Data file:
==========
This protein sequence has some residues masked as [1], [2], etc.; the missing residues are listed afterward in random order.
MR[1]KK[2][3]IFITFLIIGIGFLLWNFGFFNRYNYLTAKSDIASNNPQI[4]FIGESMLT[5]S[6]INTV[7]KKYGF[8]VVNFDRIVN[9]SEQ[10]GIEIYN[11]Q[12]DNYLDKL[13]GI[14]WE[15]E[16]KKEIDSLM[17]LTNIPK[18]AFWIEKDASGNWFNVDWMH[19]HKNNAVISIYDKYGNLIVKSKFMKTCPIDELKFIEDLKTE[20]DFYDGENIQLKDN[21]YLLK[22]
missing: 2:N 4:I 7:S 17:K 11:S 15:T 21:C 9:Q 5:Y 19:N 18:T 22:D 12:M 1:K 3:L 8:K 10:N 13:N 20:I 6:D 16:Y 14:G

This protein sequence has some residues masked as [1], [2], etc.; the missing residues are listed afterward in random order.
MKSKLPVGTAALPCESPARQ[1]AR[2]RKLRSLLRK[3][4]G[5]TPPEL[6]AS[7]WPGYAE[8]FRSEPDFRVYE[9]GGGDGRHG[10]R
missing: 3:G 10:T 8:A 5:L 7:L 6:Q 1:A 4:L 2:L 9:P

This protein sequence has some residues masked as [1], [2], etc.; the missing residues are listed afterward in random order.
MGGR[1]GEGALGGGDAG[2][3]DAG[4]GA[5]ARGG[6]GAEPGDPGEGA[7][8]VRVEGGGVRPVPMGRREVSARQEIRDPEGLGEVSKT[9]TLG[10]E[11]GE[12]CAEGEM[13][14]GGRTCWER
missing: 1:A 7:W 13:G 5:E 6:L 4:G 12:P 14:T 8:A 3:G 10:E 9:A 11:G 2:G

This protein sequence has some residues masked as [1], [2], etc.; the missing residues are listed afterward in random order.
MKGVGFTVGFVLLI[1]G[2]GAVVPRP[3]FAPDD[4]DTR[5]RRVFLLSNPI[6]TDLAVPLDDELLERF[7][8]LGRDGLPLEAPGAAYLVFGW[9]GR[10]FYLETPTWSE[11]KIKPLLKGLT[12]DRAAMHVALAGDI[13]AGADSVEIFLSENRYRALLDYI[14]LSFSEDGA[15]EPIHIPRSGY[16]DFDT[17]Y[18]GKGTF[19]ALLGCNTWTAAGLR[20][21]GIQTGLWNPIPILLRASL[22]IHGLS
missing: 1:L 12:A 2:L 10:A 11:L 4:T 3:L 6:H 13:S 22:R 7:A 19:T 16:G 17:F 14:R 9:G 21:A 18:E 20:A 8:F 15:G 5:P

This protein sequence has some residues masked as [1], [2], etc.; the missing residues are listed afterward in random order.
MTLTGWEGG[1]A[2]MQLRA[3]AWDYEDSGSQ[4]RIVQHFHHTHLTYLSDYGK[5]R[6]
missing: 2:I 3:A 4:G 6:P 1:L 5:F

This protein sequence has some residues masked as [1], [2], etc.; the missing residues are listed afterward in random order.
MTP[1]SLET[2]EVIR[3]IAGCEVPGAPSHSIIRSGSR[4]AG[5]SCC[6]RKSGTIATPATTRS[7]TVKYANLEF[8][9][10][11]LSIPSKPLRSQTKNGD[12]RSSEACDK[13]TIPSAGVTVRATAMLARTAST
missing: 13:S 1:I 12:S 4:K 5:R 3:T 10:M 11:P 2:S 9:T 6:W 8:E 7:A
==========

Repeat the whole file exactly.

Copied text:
This protein sequence has some residues masked as [1], [2], etc.; the missing residues are listed afterward in random order.
MR[1]KK[2][3]IFITFLIIGIGFLLWNFGFFNRYNYLTAKSDIASNNPQI[4]FIGESMLT[5]S[6]INTV[7]KKYGF[8]VVNFDRIVN[9]SEQ[10]GIEIYN[11]Q[12]DNYLDKL[13]GI[14]WE[15]E[16]KKEIDSLM[17]LTNIPK[18]AFWIEKDASGNWFNVDWMH[19]HKNNAVISIYDKYGNLIVKSKFMKTCPIDELKFIEDLKTE[20]DFYDGENIQLKDN[21]YLLK[22]
missing: 2:N 4:I 7:S 17:K 11:S 15:T 21:C 9:Q 5:Y 19:N 18:T 22:D 12:M 1:K 3:L 8:K 10:N 13:N 20:I 6:D 16:Y 14:G

This protein sequence has some residues masked as [1], [2], etc.; the missing residues are listed afterward in random order.
MKSKLPVGTAALPCESPARQ[1]AR[2]RKLRSLLRK[3][4]G[5]TPPEL[6]AS[7]WPGYAE[8]FRSEPDFRVYE[9]GGGDGRHG[10]R
missing: 3:G 10:T 8:A 5:L 7:L 6:Q 1:A 4:L 2:L 9:P

This protein sequence has some residues masked as [1], [2], etc.; the missing residues are listed afterward in random order.
MGGR[1]GEGALGGGDAG[2][3]DAG[4]GA[5]ARGG[6]GAEPGDPGEGA[7][8]VRVEGGGVRPVPMGRREVSARQEIRDPEGLGEVSKT[9]TLG[10]E[11]GE[12]CAEGEM[13][14]GGRTCWER
missing: 1:A 7:W 13:G 5:E 6:L 4:G 12:P 14:T 8:A 3:G 10:E 9:A 11:G 2:G

This protein sequence has some residues masked as [1], [2], etc.; the missing residues are listed afterward in random order.
MKGVGFTVGFVLLI[1]G[2]GAVVPRP[3]FAPDD[4]DTR[5]RRVFLLSNPI[6]TDLAVPLDDELLERF[7][8]LGRDGLPLEAPGAAYLVFGW[9]GR[10]FYLETPTWSE[11]KIKPLLKGLT[12]DRAAMHVALAGDI[13]AGADSVEIFLSENRYRALLDYI[14]LSFSEDGA[15]EPIHIPRSGY[16]DFDT[17]Y[18]GKGTF[19]ALLGCNTWTAAGLR[20][21]GIQTGLWNPIPILLRASL[22]IHGLS
missing: 1:L 12:A 2:L 10:A 11:L 4:T 3:L 6:H 13:S 22:R 7:A 19:T 16:G 17:F 14:R 9:G 21:A 18:E 20:A 8:F 15:G 5:P

This protein sequence has some residues masked as [1], [2], etc.; the missing residues are listed afterward in random order.
MTLTGWEGG[1]A[2]MQLRA[3]AWDYEDSGSQ[4]RIVQHFHHTHLTYLSDYGK[5]R[6]
missing: 2:I 3:A 4:G 6:P 1:L 5:F

This protein sequence has some residues masked as [1], [2], etc.; the missing residues are listed afterward in random order.
MTP[1]SLET[2]EVIR[3]IAGCEVPGAPSHSIIRSGSR[4]AG[5]SCC[6]RKSGTIATPATTRS[7]TVKYANLEF[8][9][10][11]LSIPSKPLRSQTKNGD[12]RSSEACDK[13]TIPSAGVTVRATAMLARTAST
missing: 13:S 1:I 12:S 4:K 5:R 3:T 10:M 11:P 2:S 9:T 6:W 8:E 7:A